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        No. 21: Ohio State

        Not that Luke Fickell didn’t have his hands full. And not that this wasn’t one of the youngest Ohio State teams in recent memory. And not that the team, planning on having Terrelle Pryor and company in the fold in time for the heart of Big Ten play, wasn’t thrown a loop when the old guard didn’t ride into town and save the day in October. But there’s one fact that can’t be ignored: not counting the forfeited season of 2010, Ohio State finished with a losing record for the first time since 1988 and for only the second time since 1967. The slide was inevitable, perhaps, and so was the glee with which it was greeted by the rest of the Big Ten. Here’s guessing that Ohio State will have the last laugh: Enter Urban Meyer — and you can hear the collective giggles over Ohio State’s slide catch in the collective throat of the Big Ten.

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          Penalties Rock P.S.U.’s Past, Present, Future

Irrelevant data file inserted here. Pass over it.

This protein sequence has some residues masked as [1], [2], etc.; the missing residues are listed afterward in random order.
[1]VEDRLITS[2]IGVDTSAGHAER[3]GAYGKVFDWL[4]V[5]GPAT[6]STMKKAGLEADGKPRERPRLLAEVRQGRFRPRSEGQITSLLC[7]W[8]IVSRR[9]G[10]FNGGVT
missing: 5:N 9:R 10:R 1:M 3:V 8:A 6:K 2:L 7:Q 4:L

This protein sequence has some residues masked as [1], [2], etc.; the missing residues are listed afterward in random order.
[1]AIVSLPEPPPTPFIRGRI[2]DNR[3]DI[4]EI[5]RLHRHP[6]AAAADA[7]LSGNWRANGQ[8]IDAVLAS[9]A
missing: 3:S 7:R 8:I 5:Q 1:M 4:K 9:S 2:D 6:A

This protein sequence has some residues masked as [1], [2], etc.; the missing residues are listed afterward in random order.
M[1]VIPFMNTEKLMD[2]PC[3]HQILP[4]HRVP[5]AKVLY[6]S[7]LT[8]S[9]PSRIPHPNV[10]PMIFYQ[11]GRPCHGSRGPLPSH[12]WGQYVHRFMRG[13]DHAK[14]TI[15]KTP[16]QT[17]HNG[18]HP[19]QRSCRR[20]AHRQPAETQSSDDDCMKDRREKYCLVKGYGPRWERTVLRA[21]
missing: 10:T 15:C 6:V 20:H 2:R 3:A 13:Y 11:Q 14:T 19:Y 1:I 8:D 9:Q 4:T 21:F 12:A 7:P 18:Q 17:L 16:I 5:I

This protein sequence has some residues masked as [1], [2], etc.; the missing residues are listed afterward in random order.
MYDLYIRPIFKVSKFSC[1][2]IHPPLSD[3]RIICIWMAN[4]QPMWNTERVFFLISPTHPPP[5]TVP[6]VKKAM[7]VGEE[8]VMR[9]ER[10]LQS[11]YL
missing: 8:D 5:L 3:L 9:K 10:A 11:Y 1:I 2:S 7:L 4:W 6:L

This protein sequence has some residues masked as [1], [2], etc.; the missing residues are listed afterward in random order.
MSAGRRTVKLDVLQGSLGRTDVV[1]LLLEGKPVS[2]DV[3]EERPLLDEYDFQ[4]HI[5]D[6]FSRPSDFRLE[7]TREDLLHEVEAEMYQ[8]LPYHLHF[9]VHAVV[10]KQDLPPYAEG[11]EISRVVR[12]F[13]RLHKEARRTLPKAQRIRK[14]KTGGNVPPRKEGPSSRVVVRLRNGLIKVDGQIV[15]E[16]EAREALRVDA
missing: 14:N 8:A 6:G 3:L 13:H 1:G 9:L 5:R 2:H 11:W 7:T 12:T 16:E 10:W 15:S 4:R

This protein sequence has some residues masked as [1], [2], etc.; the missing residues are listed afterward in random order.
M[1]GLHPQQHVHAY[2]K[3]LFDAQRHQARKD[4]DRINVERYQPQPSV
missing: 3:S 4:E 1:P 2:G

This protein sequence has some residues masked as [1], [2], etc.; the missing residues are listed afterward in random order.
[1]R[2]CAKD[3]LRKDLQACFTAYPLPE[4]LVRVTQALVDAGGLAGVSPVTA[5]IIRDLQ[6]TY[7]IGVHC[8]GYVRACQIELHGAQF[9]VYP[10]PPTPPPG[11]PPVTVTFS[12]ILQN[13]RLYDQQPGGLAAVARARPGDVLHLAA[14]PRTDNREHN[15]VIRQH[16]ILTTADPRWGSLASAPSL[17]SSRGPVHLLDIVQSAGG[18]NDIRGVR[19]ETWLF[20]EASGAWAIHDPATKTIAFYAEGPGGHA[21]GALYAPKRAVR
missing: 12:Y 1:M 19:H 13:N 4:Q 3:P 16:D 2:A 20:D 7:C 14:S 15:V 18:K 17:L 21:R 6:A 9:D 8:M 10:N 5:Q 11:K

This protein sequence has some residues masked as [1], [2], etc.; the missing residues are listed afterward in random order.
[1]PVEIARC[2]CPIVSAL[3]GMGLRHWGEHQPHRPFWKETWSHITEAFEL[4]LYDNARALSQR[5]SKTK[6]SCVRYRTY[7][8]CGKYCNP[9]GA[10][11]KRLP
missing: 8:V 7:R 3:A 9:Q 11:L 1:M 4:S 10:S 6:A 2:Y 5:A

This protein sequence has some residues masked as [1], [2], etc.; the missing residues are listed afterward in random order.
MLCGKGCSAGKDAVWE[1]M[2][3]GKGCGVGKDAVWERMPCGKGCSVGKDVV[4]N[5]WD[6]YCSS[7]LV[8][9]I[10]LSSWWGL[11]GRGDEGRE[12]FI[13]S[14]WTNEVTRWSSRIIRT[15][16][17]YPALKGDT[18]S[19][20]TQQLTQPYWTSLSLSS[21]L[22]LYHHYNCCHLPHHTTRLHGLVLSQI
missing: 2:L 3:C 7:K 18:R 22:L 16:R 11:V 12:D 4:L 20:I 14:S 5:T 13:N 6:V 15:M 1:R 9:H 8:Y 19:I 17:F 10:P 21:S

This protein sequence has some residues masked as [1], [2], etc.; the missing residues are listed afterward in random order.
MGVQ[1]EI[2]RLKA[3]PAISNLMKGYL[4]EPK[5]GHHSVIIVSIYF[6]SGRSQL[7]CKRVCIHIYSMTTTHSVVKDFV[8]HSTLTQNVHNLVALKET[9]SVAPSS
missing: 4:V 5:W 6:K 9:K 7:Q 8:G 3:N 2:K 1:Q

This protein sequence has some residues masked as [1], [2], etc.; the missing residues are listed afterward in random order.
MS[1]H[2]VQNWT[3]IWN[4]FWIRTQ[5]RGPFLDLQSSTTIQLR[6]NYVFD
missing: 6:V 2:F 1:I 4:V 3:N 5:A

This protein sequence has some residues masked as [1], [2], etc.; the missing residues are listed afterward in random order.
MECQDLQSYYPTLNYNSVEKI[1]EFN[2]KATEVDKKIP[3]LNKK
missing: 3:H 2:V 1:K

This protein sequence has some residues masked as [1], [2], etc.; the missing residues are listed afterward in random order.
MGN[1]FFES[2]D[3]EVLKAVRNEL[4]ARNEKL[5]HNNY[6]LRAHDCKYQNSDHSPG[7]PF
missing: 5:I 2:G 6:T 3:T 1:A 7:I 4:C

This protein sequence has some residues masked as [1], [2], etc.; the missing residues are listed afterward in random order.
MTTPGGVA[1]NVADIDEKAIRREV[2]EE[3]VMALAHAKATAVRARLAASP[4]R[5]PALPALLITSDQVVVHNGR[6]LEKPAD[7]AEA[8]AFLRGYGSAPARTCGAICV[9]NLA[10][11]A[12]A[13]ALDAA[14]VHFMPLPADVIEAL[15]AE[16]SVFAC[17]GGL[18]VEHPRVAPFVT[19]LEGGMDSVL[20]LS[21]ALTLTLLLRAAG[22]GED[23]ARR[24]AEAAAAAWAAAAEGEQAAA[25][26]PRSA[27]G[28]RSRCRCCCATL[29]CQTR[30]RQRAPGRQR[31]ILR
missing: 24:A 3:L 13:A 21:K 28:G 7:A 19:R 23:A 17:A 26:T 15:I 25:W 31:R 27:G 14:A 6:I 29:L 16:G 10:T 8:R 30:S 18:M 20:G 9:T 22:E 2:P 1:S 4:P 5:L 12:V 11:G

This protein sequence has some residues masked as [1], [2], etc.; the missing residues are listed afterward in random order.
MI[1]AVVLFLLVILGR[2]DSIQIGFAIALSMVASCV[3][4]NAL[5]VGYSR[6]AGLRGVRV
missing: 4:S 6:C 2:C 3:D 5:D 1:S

When given no other option, when an error-prone program shows little sign of remorse, waylays an ongoing investigation or hides pertinent facts and figures, the N.C.A.A. assesses penalties focused on the program’s past, present and future. In this vein, Penn State’s penalties fall right in line with those dropped on U.S.C., a recent transgressor against which the N.C.A.A. levied a series of potentially crippling punishments.

          The N.C.A.A. impacts the past by vacating wins; it impacts the present by allowing any current player to transfer without penalty, a wonderful rule, and by levying a postseason ban; it impacts the future by instituting scholarship reductions. Penn State is no different – except in the magnitude of the penalties, which, to cite the buzz word surrounding the ruling over the last 24 hours, were absolutely unprecedented.

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            A.P.R. Scores Viewed at 2014-15 Level

            The latest Academic Progress Rates, released yesterday by the N.C.A.A., uses the baseline of a four-year score of 900 for postseason eligibility. By that standard, all 120 F.B.S. programs – not yet 124 when this data was compiled – earn a passing grade.